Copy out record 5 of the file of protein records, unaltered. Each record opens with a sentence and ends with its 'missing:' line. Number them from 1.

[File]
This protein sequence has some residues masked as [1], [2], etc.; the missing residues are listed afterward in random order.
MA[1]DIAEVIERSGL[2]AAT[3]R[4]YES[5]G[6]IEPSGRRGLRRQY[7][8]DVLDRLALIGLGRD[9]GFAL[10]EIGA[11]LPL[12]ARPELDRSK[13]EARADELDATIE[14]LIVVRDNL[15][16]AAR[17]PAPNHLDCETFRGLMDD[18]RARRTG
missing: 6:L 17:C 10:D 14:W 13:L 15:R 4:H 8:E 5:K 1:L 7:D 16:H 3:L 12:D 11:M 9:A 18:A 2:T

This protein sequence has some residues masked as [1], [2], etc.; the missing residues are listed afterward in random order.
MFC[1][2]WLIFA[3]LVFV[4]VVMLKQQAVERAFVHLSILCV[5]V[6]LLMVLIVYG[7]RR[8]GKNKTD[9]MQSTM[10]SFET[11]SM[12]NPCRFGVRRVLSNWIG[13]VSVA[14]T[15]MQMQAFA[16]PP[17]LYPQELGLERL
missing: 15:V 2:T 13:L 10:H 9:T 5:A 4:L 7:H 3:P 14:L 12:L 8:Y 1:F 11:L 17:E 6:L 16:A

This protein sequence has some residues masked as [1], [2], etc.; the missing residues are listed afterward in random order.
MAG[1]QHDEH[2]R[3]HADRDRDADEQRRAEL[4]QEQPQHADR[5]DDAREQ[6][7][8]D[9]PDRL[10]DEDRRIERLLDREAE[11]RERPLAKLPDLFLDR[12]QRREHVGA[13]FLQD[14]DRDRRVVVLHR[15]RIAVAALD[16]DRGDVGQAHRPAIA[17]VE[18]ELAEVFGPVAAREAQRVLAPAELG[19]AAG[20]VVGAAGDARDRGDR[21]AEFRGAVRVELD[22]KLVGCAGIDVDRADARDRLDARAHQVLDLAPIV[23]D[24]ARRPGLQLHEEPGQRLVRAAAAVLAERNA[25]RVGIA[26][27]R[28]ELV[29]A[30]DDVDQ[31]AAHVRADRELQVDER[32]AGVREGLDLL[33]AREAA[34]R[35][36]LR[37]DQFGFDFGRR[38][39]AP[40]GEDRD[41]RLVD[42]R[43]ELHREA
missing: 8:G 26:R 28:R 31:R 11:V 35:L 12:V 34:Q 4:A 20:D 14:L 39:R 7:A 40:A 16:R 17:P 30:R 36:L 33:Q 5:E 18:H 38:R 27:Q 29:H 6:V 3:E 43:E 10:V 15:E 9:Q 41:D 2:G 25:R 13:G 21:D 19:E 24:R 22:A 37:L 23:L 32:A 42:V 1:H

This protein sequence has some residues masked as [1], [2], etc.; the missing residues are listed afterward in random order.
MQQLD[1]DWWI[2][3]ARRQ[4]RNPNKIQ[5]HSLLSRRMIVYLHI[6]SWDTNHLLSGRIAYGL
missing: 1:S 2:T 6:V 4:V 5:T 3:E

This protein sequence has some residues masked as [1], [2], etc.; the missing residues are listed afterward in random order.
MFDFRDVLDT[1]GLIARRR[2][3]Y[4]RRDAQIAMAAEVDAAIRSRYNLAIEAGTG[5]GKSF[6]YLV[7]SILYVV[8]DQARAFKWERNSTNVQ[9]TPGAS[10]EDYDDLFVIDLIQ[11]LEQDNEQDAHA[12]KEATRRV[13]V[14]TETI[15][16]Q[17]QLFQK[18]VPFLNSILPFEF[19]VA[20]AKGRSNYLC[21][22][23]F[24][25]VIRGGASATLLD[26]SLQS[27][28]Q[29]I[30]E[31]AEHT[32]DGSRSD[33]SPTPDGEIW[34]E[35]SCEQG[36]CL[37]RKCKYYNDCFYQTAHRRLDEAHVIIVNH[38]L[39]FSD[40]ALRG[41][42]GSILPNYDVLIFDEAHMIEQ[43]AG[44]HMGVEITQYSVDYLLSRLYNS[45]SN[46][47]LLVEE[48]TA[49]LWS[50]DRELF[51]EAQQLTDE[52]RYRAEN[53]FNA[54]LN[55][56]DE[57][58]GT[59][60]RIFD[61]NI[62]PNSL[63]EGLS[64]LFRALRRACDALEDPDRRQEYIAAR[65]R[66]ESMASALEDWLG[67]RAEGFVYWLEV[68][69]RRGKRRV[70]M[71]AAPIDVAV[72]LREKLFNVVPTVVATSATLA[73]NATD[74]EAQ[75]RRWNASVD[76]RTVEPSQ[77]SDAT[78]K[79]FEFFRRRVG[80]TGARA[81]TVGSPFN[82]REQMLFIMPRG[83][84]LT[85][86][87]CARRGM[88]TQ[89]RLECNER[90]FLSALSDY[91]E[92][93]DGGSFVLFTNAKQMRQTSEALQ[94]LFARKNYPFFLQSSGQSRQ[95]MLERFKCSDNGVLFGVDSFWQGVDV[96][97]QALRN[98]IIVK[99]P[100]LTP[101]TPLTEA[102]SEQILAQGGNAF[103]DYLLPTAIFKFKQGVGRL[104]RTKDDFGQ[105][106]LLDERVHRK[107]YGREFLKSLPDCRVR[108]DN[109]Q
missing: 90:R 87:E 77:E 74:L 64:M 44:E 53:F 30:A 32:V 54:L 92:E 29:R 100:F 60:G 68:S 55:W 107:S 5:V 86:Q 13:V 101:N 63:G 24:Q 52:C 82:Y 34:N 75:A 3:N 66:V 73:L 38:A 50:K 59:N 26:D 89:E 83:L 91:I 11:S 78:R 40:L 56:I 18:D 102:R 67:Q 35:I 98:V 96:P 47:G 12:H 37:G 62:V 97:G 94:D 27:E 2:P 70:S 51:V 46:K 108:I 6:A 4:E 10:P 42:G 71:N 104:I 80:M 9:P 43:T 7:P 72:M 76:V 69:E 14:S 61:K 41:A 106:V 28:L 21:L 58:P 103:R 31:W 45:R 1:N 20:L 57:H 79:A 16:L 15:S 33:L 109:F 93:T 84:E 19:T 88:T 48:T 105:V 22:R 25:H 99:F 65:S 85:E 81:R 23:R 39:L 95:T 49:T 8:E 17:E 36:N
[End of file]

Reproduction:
This protein sequence has some residues masked as [1], [2], etc.; the missing residues are listed afterward in random order.
MFDFRDVLDT[1]GLIARRR[2][3]Y[4]RRDAQIAMAAEVDAAIRSRYNLAIEAGTG[5]GKSF[6]YLV[7]SILYVV[8]DQARAFKWERNSTNVQ[9]TPGAS[10]EDYDDLFVIDLIQ[11]LEQDNEQDAHA[12]KEATRRV[13]V[14]TETI[15][16]Q[17]QLFQK[18]VPFLNSILPFEF[19]VA[20]AKGRSNYLC[21][22][23]F[24][25]VIRGGASATLLD[26]SLQS[27][28]Q[29]I[30]E[31]AEHT[32]DGSRSD[33]SPTPDGEIW[34]E[35]SCEQG[36]CL[37]RKCKYYNDCFYQTAHRRLDEAHVIIVNH[38]L[39]FSD[40]ALRG[41][42]GSILPNYDVLIFDEAHMIEQ[43]AG[44]HMGVEITQYSVDYLLSRLYNS[45]SN[46][47]LLVEE[48]TA[49]LWS[50]DRELF[51]EAQQLTDE[52]RYRAEN[53]FNA[54]LN[55][56]DE[57][58]GT[59][60]RIFD[61]NI[62]PNSL[63]EGLS[64]LFRALRRACDALEDPDRRQEYIAAR[65]R[66]ESMASALEDWLG[67]RAEGFVYWLEV[68][69]RRGKRRV[70]M[71]AAPIDVAV[72]LREKLFNVVPTVVATSATLA[73]NATD[74]EAQ[75]RRWNASVD[76]RTVEPSQ[77]SDAT[78]K[79]FEFFRRRVG[80]TGARA[81]TVGSPFN[82]REQMLFIMPRG[83][84]LT[85][86][87]CARRGM[88]TQ[89]RLECNER[90]FLSALSDY[91]E[92][93]DGGSFVLFTNAKQMRQTSEALQ[94]LFARKNYPFFLQSSGQSRQ[95]MLERFKCSDNGVLFGVDSFWQGVDV[96][97]QALRN[98]IIVK[99]P[100]LTP[101]TPLTEA[102]SEQILAQGGNAF[103]DYLLPTAIFKFKQGVGRL[104]RTKDDFGQ[105][106]LLDERVHRK[107]YGREFLKSLPDCRVR[108]DN[109]Q
missing: 90:R 87:E 77:E 74:L 64:M 44:E 53:F 30:A 32:V 54:L 92:E 29:R 100:F 60:G 68:S 55:W 107:S 5:V 86:Q 13:V 101:N 63:G 24:Q 52:C 82:Y 34:N 75:A 3:N 66:V 73:L 38:A 50:K 59:N 26:D 89:E 83:L 91:I 11:S 78:R 40:L 56:I 18:D 102:R 67:Q 35:I 98:V 96:P 47:G 12:H 37:G 62:V 97:G 94:D 27:E 2:P 70:S 51:V 46:K 108:I 6:A 4:E 10:P 42:G 71:N 104:I 80:M 9:P 43:T 7:P 72:M 76:V 69:E 14:S 61:K 41:A 106:V 28:L 21:L 58:P 103:R 31:W 45:R 1:N 20:L 57:H 79:A 16:L 15:S 33:L 109:F 93:T 84:E 19:T 88:T 48:T 105:V 22:R 25:H 99:F 65:S 85:E 81:R 23:R 39:L 95:T 49:T 8:E 17:E 36:N